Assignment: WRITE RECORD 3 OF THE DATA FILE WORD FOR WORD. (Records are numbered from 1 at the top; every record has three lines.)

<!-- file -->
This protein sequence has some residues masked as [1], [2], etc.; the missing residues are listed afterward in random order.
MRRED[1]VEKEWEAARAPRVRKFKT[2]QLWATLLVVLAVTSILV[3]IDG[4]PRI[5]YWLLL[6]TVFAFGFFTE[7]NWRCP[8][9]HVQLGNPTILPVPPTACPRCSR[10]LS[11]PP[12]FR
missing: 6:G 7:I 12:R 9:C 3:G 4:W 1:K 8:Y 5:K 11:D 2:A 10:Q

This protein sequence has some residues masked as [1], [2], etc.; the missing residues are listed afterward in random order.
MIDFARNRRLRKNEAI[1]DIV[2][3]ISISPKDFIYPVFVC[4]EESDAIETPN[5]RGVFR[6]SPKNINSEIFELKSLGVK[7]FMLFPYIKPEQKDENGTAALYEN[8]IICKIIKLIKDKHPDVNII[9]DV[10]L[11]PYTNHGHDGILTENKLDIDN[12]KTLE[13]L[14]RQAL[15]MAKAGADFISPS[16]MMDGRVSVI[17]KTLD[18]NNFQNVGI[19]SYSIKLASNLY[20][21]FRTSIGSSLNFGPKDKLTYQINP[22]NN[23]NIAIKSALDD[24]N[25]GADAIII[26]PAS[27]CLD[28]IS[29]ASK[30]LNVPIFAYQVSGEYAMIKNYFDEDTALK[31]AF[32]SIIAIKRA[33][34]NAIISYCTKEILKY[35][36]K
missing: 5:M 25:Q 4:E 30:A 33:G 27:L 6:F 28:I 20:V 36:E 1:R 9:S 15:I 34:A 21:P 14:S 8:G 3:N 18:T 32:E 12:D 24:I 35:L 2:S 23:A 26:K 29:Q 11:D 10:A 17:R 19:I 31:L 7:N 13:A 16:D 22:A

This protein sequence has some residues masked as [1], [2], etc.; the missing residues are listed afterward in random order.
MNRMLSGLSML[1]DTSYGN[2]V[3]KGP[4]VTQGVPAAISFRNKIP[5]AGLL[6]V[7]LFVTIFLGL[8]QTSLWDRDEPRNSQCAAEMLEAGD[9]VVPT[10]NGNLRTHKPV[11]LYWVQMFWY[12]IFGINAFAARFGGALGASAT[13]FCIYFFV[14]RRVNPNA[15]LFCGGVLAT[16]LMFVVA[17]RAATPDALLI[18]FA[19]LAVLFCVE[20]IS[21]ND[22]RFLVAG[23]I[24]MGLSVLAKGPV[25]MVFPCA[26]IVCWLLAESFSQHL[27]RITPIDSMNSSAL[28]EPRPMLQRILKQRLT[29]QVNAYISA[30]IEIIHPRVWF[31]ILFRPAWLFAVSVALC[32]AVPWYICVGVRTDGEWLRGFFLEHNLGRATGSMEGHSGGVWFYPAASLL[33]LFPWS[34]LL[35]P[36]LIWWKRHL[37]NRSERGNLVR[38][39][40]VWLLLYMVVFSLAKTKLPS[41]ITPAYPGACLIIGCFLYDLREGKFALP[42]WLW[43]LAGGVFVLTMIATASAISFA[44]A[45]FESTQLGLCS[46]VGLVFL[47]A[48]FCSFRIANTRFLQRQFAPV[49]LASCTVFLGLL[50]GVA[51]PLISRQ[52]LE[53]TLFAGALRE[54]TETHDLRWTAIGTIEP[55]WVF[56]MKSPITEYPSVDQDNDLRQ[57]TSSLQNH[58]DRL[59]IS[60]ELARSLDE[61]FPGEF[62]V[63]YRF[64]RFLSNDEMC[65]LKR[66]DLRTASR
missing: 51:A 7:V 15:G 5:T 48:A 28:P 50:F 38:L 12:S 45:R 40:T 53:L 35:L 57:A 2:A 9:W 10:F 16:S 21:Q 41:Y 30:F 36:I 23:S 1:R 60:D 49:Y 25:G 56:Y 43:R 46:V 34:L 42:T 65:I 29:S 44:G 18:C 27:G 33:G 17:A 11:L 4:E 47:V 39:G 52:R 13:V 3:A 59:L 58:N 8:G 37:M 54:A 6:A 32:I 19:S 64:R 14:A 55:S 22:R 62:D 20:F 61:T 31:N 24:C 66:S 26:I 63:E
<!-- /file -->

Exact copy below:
This protein sequence has some residues masked as [1], [2], etc.; the missing residues are listed afterward in random order.
MNRMLSGLSML[1]DTSYGN[2]V[3]KGP[4]VTQGVPAAISFRNKIP[5]AGLL[6]V[7]LFVTIFLGL[8]QTSLWDRDEPRNSQCAAEMLEAGD[9]VVPT[10]NGNLRTHKPV[11]LYWVQMFWY[12]IFGINAFAARFGGALGASAT[13]FCIYFFV[14]RRVNPNA[15]LFCGGVLAT[16]LMFVVA[17]RAATPDALLI[18]FA[19]LAVLFCVE[20]IS[21]ND[22]RFLVAG[23]I[24]MGLSVLAKGPV[25]MVFPCA[26]IVCWLLAESFSQHL[27]RITPIDSMNSSAL[28]EPRPMLQRILKQRLT[29]QVNAYISA[30]IEIIHPRVWF[31]ILFRPAWLFAVSVALC[32]AVPWYICVGVRTDGEWLRGFFLEHNLGRATGSMEGHSGGVWFYPAASLL[33]LFPWS[34]LL[35]P[36]LIWWKRHL[37]NRSERGNLVR[38][39][40]VWLLLYMVVFSLAKTKLPS[41]ITPAYPGACLIIGCFLYDLREGKFALP[42]WLW[43]LAGGVFVLTMIATASAISFA[44]A[45]FESTQLGLCS[46]VGLVFL[47]A[48]FCSFRIANTRFLQRQFAPV[49]LASCTVFLGLL[50]GVA[51]PLISRQ[52]LE[53]TLFAGALRE[54]TETHDLRWTAIGTIEP[55]WVF[56]MKSPITEYPSVDQDNDLRQ[57]TSSLQNH[58]DRL[59]IS[60]ELARSLDE[61]FPGEF[62]V[63]YRF[64]RFLSNDEMC[65]LKR[66]DLRTASR
missing: 51:A 7:V 15:G 5:T 48:A 28:P 50:F 38:L 12:S 45:R 40:T 53:L 35:L 57:A 2:A 9:W 10:F 16:S 21:Q 41:Y 30:F 36:I 23:S 1:R 60:D 49:Y 25:G 56:Y 43:R 46:V 34:L 42:T 65:I 29:S 44:G 18:C 27:G 33:G 17:A 11:L 4:E 47:V 39:G 52:R 13:V 3:A 59:L 58:N 8:G 37:M 54:A 6:A 32:I 19:S 64:R 14:A 55:S 22:R 62:D 20:F 61:T 31:N 24:C 66:S 26:I 63:E